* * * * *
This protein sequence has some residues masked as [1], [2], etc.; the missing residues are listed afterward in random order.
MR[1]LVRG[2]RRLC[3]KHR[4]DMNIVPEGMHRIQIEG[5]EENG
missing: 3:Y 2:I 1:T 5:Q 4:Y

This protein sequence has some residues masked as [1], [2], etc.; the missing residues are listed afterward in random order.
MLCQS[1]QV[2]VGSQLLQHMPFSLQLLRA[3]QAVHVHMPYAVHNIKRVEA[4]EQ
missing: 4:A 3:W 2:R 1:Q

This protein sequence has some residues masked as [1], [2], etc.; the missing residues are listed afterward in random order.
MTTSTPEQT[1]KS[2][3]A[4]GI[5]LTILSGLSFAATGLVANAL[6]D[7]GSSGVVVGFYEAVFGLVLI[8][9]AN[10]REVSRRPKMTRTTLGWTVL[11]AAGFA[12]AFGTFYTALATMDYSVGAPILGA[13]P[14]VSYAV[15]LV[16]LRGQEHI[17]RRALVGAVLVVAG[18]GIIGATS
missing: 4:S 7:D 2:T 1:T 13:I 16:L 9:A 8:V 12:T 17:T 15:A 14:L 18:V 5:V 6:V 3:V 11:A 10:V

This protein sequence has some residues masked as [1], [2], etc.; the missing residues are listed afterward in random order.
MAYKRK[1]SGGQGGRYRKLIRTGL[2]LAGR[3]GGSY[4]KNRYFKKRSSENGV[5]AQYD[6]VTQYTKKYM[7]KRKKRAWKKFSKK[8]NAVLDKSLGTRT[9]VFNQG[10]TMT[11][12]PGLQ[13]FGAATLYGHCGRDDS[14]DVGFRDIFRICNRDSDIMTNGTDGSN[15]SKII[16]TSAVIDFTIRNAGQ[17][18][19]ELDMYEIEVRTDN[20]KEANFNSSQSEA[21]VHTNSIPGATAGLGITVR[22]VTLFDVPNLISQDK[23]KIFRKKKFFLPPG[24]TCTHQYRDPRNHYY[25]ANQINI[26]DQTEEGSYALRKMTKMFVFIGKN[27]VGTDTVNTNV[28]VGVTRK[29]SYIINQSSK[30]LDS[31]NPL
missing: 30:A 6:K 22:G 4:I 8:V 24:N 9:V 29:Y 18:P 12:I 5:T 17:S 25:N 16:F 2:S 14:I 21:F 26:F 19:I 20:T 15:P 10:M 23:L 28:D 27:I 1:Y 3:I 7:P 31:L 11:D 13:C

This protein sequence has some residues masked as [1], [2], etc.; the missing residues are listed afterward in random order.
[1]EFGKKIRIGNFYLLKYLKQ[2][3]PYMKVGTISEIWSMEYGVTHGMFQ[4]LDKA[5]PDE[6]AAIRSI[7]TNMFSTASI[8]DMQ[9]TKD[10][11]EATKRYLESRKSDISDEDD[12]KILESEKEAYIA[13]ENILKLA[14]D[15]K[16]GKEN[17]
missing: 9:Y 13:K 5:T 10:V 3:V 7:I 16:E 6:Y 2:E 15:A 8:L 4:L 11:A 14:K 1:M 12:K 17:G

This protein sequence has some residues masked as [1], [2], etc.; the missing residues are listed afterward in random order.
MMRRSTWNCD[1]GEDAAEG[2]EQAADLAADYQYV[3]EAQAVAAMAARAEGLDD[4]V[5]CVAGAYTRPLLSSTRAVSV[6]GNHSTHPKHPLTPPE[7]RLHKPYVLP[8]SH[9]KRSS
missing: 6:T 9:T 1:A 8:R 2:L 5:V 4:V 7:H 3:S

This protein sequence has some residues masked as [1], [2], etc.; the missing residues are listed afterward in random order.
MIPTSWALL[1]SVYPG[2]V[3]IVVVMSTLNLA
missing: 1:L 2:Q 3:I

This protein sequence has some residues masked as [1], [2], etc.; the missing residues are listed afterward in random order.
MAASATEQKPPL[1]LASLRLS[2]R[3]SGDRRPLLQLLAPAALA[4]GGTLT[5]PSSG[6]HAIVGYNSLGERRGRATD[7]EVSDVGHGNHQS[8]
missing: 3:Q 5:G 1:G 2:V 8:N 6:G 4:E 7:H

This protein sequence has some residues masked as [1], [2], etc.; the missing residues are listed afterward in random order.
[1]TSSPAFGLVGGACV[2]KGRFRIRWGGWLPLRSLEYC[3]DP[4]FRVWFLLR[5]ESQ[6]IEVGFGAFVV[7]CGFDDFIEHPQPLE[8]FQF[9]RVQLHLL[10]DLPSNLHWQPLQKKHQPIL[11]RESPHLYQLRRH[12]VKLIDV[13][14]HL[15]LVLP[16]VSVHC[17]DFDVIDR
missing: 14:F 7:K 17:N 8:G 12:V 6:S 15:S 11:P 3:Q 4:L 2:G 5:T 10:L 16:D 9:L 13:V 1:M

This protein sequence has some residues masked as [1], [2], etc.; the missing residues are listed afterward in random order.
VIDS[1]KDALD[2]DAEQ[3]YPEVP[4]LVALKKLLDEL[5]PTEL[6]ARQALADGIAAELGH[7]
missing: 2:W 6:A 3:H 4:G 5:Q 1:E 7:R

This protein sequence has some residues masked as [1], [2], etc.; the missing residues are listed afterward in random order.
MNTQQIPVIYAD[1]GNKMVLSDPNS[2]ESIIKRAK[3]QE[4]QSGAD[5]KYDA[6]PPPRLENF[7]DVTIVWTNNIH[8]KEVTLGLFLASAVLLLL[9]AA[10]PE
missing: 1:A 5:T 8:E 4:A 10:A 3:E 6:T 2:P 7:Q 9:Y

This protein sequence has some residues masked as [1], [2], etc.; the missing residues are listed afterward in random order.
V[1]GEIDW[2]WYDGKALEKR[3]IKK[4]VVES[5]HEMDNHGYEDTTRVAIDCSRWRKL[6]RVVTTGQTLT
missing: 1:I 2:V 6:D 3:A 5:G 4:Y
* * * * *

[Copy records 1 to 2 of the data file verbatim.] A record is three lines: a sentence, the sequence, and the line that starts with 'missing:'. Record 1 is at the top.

This protein sequence has some residues masked as [1], [2], etc.; the missing residues are listed afterward in random order.
MR[1]LVRG[2]RRLC[3]KHR[4]DMNIVPEGMHRIQIEG[5]EENG
missing: 3:Y 2:I 1:T 5:Q 4:Y

This protein sequence has some residues masked as [1], [2], etc.; the missing residues are listed afterward in random order.
MLCQS[1]QV[2]VGSQLLQHMPFSLQLLRA[3]QAVHVHMPYAVHNIKRVEA[4]EQ
missing: 4:A 3:W 2:R 1:Q